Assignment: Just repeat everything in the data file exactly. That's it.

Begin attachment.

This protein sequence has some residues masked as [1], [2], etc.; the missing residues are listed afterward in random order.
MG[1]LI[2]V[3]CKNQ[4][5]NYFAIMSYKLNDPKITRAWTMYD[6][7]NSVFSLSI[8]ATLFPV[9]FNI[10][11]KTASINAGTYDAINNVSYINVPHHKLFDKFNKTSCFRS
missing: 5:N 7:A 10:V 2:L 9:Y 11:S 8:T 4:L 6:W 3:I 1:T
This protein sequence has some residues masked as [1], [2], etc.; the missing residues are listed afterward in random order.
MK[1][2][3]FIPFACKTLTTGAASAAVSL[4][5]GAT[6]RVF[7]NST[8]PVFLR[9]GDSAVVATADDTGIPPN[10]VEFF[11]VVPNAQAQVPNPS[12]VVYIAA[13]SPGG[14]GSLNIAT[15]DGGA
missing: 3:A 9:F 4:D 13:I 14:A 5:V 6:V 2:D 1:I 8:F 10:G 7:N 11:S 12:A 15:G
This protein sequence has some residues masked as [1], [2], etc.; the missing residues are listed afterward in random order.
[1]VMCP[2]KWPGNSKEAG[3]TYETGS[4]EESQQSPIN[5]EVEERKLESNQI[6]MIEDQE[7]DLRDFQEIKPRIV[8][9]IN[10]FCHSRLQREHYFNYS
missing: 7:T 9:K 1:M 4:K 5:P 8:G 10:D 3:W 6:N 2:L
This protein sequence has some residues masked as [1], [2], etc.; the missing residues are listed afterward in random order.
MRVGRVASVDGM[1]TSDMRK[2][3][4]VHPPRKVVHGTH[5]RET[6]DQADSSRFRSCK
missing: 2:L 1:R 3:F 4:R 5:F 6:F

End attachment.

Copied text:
This protein sequence has some residues masked as [1], [2], etc.; the missing residues are listed afterward in random order.
MG[1]LI[2]V[3]CKNQ[4][5]NYFAIMSYKLNDPKITRAWTMYD[6][7]NSVFSLSI[8]ATLFPV[9]FNI[10][11]KTASINAGTYDAINNVSYINVPHHKLFDKFNKTSCFRS
missing: 5:N 7:A 10:V 2:L 9:Y 11:S 8:T 4:L 6:W 3:I 1:T
This protein sequence has some residues masked as [1], [2], etc.; the missing residues are listed afterward in random order.
MK[1][2][3]FIPFACKTLTTGAASAAVSL[4][5]GAT[6]RVF[7]NST[8]PVFLR[9]GDSAVVATADDTGIPPN[10]VEFF[11]VVPNAQAQVPNPS[12]VVYIAA[13]SPGG[14]GSLNIAT[15]DGGA
missing: 3:A 9:F 4:D 13:I 14:A 5:V 6:V 2:D 1:I 8:F 10:G 7:N 11:S 12:A 15:G
This protein sequence has some residues masked as [1], [2], etc.; the missing residues are listed afterward in random order.
[1]VMCP[2]KWPGNSKEAG[3]TYETGS[4]EESQQSPIN[5]EVEERKLESNQI[6]MIEDQE[7]DLRDFQEIKPRIV[8][9]IN[10]FCHSRLQREHYFNYS
missing: 7:T 9:K 1:M 4:K 5:P 8:G 10:D 3:W 6:N 2:L
This protein sequence has some residues masked as [1], [2], etc.; the missing residues are listed afterward in random order.
MRVGRVASVDGM[1]TSDMRK[2][3][4]VHPPRKVVHGTH[5]RET[6]DQADSSRFRSCK
missing: 2:L 1:R 3:F 4:R 5:F 6:F